“Today the migrant worker experiences, within a few years, what the working population of every industrial city once experienced over generations. To consider his life – its material circumstances and his inner feelings – is to be brought face to face with the fundamental nature of our present societies and their histories. The migrant is not on the margin of modern experience – he is absolutely central to it.”
In the summer of 2015, I got an opportunity to travel across the states of West Bengal and Jharkhand to photograph the struggles of migrant labourers from the area.
Migrant workers travel to places they can find employment. Some, just for a season before returning home. Others, from city to city, constantly looking for work.
My journey took me through many regions of Eastern India which come under consistent pressure to fulfil the demands of a vast and rapidly developing country and its dependency on fossil fuels. It is a bleak and naturally striking setting: poverty-stricken, remote and forgotten people and their struggles in the face of a lucrative future.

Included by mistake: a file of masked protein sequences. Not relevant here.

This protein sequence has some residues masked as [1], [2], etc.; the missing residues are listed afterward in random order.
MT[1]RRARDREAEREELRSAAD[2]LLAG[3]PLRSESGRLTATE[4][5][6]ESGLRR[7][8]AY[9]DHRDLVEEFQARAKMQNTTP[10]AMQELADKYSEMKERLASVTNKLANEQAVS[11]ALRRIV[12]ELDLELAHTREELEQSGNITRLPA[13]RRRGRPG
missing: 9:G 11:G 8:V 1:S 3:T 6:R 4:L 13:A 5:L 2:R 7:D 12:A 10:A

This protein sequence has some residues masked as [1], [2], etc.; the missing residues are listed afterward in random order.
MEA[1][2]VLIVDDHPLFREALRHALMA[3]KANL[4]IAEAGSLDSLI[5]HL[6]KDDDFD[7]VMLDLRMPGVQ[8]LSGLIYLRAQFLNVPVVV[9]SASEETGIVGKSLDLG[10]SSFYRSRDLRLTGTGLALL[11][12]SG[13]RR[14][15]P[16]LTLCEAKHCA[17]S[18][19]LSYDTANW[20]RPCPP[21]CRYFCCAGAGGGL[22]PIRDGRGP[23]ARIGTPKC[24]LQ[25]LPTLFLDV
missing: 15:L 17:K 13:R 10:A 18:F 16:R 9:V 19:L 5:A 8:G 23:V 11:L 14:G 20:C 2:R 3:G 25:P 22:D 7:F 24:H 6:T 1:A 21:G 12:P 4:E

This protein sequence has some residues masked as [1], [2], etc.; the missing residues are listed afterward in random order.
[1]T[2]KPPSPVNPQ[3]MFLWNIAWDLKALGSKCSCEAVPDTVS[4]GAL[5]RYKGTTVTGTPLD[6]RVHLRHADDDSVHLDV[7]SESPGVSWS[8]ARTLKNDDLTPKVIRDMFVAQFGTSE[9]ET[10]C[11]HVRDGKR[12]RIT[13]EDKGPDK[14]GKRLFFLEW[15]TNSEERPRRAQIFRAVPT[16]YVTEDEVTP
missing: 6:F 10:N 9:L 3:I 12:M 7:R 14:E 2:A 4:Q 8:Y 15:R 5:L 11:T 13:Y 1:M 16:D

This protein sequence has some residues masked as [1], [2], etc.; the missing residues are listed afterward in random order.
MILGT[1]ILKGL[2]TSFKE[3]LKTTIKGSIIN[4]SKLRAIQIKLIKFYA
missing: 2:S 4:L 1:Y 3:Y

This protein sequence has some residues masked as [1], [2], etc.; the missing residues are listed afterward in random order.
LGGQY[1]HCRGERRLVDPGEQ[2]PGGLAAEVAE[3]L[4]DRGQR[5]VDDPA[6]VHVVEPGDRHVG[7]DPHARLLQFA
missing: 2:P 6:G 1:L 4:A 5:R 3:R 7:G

The black diamond express connects all important coal mines and steel cities of eastern India between Howrah and Dhanbad. The incessant mining and the underground fire that has been burning here for almost a century has contaminated everything: the soil, the water and the air.
Kankanee colliery is an example which has caused continuous unstable grounds over the years. At stake are the health and lives of thousands who live in the area. The extremely important railway link between Adra and Gomoh also passes over the underground fires.
The ground reality is that the migrants’s distress is enormous. A basic overview of this complex phenomenon makes clear that in spite of the vast contributions that migrants make to India’s economy, their social and legal protections remain sparse.
There needs to be a concerted national strategy that ensures urban integration of migrants and their access to basic entitlements and work conditions. These are important pathway to social progress.
All photos by Abhishek Basu.
Abhishek Basu is a freelance photographer based out of Jamshedpur , Jharkhand. He is currently working with different forms of digital publishing.